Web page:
In the war, both sides have the same aim: to put an end to the situation that existed before it started. To put an end to the launching of rockets into Israel from the Gaza Strip, Once and For All! To put an end to the blockade of the Gaza Strip by Israel and Egypt, Once And For All!
Tag Archives | Hassan Nasrallah
Born of a common struggle against Israel and nourished by common benefactors in Syria and Iran, Sunni Hamas and Shiite Hezbollah have long been natural allies despite their sectarian differences.
Ever since the early 1990s, when Israel exiled Hamas’ leadership to Lebanon, the two groups have cultivated an alliance that has shaped the Middle East’s balance of power for decades. But the crisis in Syria has ruptured the old “axis of resistance,” with regional forces giving the two organizations opposing stakes in the conflict and bringing unprecedented tension to their relationship. While Hezbollah fighters have fought and died for Bashar al-Assad in some of the civil war’s fiercest battles, Hamas has thrown in its lot with the rebels and retreated deeper into the embrace of Sunni Islamist powers in the region.
For a time, it appeared that the partnership might be over, with Hamas calling on Hezbollah to extricate itself from Syria and Hezbollah accusing Hamas of funneling weapons and technology to Sunni jihadists. Yet the two groups appear to have looked beyond Syria’s civil war and calculated that more is to be lost than gained from a total divorce. Despite outbursts of inflammatory rhetoric, Hamas and Hezbollah have apparently agreed to disagree on Syria while maintaining a strategic partnership against Israel.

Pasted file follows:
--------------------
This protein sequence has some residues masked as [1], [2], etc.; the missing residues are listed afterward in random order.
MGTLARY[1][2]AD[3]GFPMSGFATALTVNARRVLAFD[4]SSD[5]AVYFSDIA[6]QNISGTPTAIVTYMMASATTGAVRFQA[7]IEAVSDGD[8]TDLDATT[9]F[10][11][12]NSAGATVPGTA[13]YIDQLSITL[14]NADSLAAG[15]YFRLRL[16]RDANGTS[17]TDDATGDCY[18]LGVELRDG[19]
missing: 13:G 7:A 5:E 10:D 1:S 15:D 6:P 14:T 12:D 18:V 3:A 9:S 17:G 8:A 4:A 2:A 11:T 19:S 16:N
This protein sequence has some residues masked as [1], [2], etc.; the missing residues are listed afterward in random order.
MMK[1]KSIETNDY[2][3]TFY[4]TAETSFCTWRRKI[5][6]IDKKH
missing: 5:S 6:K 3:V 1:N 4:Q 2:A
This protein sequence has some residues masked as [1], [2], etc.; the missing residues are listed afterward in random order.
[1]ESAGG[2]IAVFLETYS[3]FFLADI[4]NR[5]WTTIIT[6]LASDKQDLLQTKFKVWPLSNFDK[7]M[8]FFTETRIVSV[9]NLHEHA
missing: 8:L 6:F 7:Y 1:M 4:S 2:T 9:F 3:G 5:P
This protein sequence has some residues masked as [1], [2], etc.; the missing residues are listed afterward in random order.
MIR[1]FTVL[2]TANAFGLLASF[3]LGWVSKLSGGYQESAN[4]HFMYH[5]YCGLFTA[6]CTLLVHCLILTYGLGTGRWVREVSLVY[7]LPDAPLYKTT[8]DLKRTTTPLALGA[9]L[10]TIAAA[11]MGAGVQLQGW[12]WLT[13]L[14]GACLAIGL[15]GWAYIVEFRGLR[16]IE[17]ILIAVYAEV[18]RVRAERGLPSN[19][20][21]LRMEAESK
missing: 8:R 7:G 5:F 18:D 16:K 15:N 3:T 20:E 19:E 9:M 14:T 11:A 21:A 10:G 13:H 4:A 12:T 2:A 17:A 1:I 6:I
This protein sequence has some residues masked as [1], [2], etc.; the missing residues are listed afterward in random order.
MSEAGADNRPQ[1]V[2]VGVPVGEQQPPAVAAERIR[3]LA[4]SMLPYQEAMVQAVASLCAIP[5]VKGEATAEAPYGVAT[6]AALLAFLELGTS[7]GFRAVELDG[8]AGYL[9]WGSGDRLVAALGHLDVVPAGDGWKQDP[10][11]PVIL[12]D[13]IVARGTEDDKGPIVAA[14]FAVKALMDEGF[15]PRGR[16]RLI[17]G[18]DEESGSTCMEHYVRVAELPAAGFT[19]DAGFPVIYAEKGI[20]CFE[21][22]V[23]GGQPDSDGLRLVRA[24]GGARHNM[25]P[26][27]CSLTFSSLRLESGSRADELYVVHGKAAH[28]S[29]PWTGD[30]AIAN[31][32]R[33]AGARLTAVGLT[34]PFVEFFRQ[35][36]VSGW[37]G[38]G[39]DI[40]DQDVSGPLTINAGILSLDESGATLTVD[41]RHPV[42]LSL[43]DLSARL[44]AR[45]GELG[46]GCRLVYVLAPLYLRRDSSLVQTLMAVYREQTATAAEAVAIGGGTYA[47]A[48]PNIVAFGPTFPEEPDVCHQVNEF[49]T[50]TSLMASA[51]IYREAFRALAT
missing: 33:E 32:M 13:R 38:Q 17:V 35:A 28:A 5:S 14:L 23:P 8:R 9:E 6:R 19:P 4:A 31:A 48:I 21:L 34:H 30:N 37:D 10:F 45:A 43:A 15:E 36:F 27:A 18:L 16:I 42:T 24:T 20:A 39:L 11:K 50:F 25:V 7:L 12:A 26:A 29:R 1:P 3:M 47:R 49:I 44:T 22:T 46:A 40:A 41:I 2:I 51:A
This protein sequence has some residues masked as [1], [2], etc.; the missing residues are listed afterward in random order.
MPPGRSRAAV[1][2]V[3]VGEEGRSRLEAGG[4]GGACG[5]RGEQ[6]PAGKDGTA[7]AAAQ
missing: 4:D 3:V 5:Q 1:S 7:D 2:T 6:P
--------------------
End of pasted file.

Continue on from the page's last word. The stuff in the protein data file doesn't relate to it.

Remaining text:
Secretary of State Kerry has found Syria guilty in the court of public opinion without offering any evidence to support his claim that the government of Syria was responsible for the chemical attack on the outskirts of Damascus several days ago. The U.S. and UK have sent warships off the coast of Syria while at the same time preparing to discuss the prospects for peace at a conference between the Syrian government and rebels in Geneva in October.
British Foreign Minister Hague says the UK would be compliant with international law if it bypassed the UN in order to proceed with an attack. Even George Bush had the good sense to have UN backing before he invaded Iraq. This ‘attack Syria’ hysteria is filled with contradictions and because of its implications, borders on madness. Why jump to any conclusions before/until the investigation is completed by the UN High Commissioner for Disarmament Affairs, Angela Kane? After more than two years of an absence of direct military response on the part of the West, what is the sudden hurry?
If the Syrian government is guilty, show the evidence and get a UN mandate before commencing any military action. Of course, a UN mandate is unlikely to occur since China and Russia have vowed to continue to oppose Western-sponsored resolutions against Syria. That is why Hague said what he said. So is the West now going to bypass the rule of law and procedures it has put in place when it is ‘inconvenient’? If so, what does that say about what may happen in future conflicts? That is a very dangerous road to go down.